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Huaraz is a large town in the Cordillera Blanca region of Peru's Central Sierra.
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Points of Interest in Huaraz
- Movies. Those travellers hankering for a new release in a movie theater will be disappointed to learn that there is no movie theater in Huaraz. Approximately a decade ago there was a functioning theater but it shut down due to low profits. There is sometimes the possibility to watch movies at Mi Chef Kristof where Huaraz Satyricon shows movies (often new releases) on their large 5 foot screen in the cafe, for 5 soles. Free popcorn is included with the price of admission. Huaraz Satyricon also screens the mountaineering classic "Touching the Void" (which was partially shot in the Cordillera Blanca, and dramatizes a now-legendary mountaineering trip).
- Archeological Sites. Within walking distance of Huaraz is the Wari ruin of Wilcawain. Monumento Nacional Wilcahuaín is a small Wari tuin that dates bakes to 600 to 900 AD. This temple complex is virtually undamaged, providing a unique opportunity to see a complete pre-Columbian building in Peru. It is an imitation of the temple at Chavín, in the Tiahuanaco style. Wilcahuaín means 'grandson's house' in Quechua. The ruin was originally filled with mummies who were kept dry by using a sophisticated ventilation system. It is not only interesting in itself but can be visited on a great acclimatization hike that leaves right from town. It is easiest to take a combi there (uphill) and walk back via an old Incan trail (approximately 2 hours).
Huaraz is also the departure point for tours to see Chavín de Huántar, the center of a cultural and artistic revolution in Peru that took place between 600 and 300 B.C.E. Museums in Huaraz contain many fine examples of Chavin sculpture and older Cupinisque pottery.
- Puya Raimondi. Puya Raimondi are the biggest pinapple plants of the world. They bloom with 50-75 years once for 9 months with 8.000-10.000 niches and a flower altitude of up to 10m higth, then they die. They grow between 3500 and 4700m altitude.
- The Museo Regional de Ancash, The Museo Regional de Ancash houses the largest collection of ancient stone sculptures in South America. It gives information about all the cultures that have inhabited the Cordillera Blanca region. It is small but interesting, it has a few mummies, some trepanned skulls (an ancient form of surgery involving cutting into the skull) and a garden of stone monoliths from the Recuay culture (400 BC to AD 600) and the Wari culture (AD 600 to 1000). A pottery collection, textiles, and metal works cover the Wari, Chimú, and Inca cultures.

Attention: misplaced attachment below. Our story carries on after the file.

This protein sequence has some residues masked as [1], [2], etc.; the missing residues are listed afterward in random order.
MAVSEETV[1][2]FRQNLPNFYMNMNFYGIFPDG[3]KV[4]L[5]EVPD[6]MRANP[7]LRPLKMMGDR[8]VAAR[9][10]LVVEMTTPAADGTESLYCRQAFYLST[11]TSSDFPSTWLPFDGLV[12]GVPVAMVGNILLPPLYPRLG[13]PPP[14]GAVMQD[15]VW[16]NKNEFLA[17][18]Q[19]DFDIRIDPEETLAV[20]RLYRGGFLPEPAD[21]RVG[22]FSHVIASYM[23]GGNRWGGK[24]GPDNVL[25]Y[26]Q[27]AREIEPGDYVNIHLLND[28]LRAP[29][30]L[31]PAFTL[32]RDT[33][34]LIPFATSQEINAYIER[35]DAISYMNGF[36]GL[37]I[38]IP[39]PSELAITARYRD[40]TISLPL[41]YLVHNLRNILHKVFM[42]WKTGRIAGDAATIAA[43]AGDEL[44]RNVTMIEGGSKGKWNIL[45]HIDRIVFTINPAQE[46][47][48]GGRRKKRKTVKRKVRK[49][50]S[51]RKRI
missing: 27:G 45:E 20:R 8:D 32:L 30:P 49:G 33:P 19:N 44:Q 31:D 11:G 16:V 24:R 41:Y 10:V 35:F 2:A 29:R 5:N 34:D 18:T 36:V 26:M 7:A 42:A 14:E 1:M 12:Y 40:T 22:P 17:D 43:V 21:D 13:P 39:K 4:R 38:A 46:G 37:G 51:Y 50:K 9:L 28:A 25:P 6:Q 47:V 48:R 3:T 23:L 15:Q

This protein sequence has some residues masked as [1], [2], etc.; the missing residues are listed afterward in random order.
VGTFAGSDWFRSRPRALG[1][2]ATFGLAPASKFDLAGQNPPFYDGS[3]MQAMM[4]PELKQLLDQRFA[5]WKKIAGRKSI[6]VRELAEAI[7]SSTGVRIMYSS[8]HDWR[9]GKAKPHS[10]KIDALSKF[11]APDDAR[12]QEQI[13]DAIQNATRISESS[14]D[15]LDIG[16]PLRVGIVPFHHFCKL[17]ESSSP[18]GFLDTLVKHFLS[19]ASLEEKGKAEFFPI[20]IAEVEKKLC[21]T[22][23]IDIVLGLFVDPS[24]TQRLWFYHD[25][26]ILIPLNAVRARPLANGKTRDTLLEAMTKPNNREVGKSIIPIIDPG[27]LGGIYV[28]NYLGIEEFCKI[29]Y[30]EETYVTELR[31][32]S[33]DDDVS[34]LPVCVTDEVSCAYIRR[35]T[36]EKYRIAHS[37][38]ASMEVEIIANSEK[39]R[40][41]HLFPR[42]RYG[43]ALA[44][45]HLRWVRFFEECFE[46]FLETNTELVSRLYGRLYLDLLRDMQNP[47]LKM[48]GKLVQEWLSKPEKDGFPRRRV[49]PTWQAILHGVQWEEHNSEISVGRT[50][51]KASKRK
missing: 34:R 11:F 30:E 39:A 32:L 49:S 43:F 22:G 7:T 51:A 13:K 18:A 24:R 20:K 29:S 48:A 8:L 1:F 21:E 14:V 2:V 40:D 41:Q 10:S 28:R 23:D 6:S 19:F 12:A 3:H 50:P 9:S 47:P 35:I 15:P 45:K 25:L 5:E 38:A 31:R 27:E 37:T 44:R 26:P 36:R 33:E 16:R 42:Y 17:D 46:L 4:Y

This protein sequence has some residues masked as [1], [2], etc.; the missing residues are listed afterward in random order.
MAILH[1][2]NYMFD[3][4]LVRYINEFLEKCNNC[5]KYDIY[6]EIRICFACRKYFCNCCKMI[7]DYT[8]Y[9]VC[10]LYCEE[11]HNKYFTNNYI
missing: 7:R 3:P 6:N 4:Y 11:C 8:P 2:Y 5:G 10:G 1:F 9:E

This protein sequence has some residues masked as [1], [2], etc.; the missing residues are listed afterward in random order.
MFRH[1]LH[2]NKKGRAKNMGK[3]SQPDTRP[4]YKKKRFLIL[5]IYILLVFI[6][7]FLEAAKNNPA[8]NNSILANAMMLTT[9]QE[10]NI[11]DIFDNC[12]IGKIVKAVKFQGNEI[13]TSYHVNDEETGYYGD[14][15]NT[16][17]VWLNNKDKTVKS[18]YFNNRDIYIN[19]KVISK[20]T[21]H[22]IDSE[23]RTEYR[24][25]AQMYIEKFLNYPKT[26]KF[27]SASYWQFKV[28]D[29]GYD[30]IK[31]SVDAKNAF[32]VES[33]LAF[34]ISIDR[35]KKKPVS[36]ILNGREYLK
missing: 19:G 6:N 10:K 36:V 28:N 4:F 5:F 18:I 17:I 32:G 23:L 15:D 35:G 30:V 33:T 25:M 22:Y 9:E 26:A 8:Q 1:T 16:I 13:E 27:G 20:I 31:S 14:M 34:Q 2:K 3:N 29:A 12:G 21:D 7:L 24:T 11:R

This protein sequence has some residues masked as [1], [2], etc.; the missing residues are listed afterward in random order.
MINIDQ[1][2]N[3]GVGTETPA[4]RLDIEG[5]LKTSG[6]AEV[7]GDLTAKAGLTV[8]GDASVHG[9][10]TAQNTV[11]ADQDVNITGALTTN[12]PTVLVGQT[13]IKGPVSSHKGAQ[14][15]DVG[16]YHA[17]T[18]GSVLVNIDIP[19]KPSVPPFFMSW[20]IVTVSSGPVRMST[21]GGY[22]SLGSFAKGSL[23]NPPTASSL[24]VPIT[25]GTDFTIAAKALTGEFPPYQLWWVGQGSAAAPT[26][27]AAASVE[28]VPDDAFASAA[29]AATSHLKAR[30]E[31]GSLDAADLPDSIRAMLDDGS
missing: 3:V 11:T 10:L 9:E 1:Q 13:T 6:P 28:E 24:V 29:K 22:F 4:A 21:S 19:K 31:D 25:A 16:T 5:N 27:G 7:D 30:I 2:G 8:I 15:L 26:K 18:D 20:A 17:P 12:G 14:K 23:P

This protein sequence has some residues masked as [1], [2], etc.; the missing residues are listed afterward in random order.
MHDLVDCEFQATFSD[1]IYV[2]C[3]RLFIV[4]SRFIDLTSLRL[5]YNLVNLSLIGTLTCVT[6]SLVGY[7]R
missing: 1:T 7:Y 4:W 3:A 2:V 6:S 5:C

Popular events in Huaraz in the near future
Huaraz stands tall at 3100m; travellers from Lima might need a day or two to acclimatize to the change in atmosphere. See Altitude sickness for advice and more information.
July is a good time to visit the region; the temperature is perfect for walking and the sky is free from clouds / rain. It's also a good time as the July period has many of Peru's annual event celebration dates. The town puts on a tremendous night of entertainment each year for most of the days, featuring live music and more. Well worth a look if you are in the region.
A town of 100,000, it blends a mix of modern and native culture. The town has many markets and shops catering to tourist needs and local needs. The food markets are especially interesting and are a great starting point for getting supplies for expeditions. Be sure to shop about before purchasing/hiring (especially for mountaineering gear) as often a better price can be found elsewhere with a bit of bargaining.
The town has many places offering cheap internet access; although a bit slow, the connection is usually reliable. The town has a big post office and a few banks. Huaraz also has a mix of old and new restaurants offering a variety of dishes. Cuy (guinea pig) is a regional dish; perhaps something to say one has tried but not something to make a diet of! There are a few night clubs and many bars open late. Common sense would advise people not to travel alone at night, but one feels safe in the city where the locals were very willing to help out where possible. Like many places in Peru, it's not wise to take much money with you at any one time if you can possibly avoid it.
Find the practical map guide in most of the bars or laundries.
- Trekking - The region is a trekkers paradise; it features breath taking views and an escape from the hive of people seen in other famed trekking locations like the Inca trail. Although one could do it on ones own, it's advisable to get a guide / run it through a specialist company. There are many companies offering these services. The House of Guides (Casa de Guías) offers professional free information, and maps for a price. They have a ´check in/check out´ book which it´s advisable to sign, especially if traveling without a guide.